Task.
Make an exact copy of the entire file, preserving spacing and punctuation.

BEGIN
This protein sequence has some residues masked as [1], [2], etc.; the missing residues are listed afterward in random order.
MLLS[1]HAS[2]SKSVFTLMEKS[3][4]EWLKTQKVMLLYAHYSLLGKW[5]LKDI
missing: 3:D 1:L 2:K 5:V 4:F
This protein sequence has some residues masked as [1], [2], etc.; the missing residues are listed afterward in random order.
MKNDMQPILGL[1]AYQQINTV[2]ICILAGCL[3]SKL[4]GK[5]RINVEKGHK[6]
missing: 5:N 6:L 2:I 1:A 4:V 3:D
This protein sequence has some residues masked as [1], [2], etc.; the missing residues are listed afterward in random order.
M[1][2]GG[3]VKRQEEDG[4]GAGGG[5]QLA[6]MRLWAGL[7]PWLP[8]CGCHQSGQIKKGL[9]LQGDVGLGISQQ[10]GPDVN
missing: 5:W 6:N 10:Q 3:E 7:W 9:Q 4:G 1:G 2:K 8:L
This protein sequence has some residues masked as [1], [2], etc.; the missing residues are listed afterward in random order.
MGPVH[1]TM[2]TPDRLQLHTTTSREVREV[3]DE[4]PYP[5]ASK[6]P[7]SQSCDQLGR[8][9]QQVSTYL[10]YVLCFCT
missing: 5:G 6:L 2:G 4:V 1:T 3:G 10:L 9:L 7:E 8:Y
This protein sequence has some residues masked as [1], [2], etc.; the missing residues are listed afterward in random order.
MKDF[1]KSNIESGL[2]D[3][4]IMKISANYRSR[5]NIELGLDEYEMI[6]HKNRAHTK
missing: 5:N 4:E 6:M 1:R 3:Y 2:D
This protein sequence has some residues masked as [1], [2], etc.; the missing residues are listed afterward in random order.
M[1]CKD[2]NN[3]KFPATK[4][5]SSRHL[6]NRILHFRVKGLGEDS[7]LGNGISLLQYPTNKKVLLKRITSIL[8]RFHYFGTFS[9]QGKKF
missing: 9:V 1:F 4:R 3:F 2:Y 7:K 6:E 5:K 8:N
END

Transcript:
This protein sequence has some residues masked as [1], [2], etc.; the missing residues are listed afterward in random order.
MLLS[1]HAS[2]SKSVFTLMEKS[3][4]EWLKTQKVMLLYAHYSLLGKW[5]LKDI
missing: 3:D 1:L 2:K 5:V 4:F
This protein sequence has some residues masked as [1], [2], etc.; the missing residues are listed afterward in random order.
MKNDMQPILGL[1]AYQQINTV[2]ICILAGCL[3]SKL[4]GK[5]RINVEKGHK[6]
missing: 5:N 6:L 2:I 1:A 4:V 3:D
This protein sequence has some residues masked as [1], [2], etc.; the missing residues are listed afterward in random order.
M[1][2]GG[3]VKRQEEDG[4]GAGGG[5]QLA[6]MRLWAGL[7]PWLP[8]CGCHQSGQIKKGL[9]LQGDVGLGISQQ[10]GPDVN
missing: 5:W 6:N 10:Q 3:E 7:W 9:Q 4:G 1:G 2:K 8:L
This protein sequence has some residues masked as [1], [2], etc.; the missing residues are listed afterward in random order.
MGPVH[1]TM[2]TPDRLQLHTTTSREVREV[3]DE[4]PYP[5]ASK[6]P[7]SQSCDQLGR[8][9]QQVSTYL[10]YVLCFCT
missing: 5:G 6:L 2:G 4:V 1:T 3:G 10:L 9:L 7:E 8:Y
This protein sequence has some residues masked as [1], [2], etc.; the missing residues are listed afterward in random order.
MKDF[1]KSNIESGL[2]D[3][4]IMKISANYRSR[5]NIELGLDEYEMI[6]HKNRAHTK
missing: 5:N 4:E 6:M 1:R 3:Y 2:D
This protein sequence has some residues masked as [1], [2], etc.; the missing residues are listed afterward in random order.
M[1]CKD[2]NN[3]KFPATK[4][5]SSRHL[6]NRILHFRVKGLGEDS[7]LGNGISLLQYPTNKKVLLKRITSIL[8]RFHYFGTFS[9]QGKKF
missing: 9:V 1:F 4:R 3:F 2:Y 7:K 6:E 5:K 8:N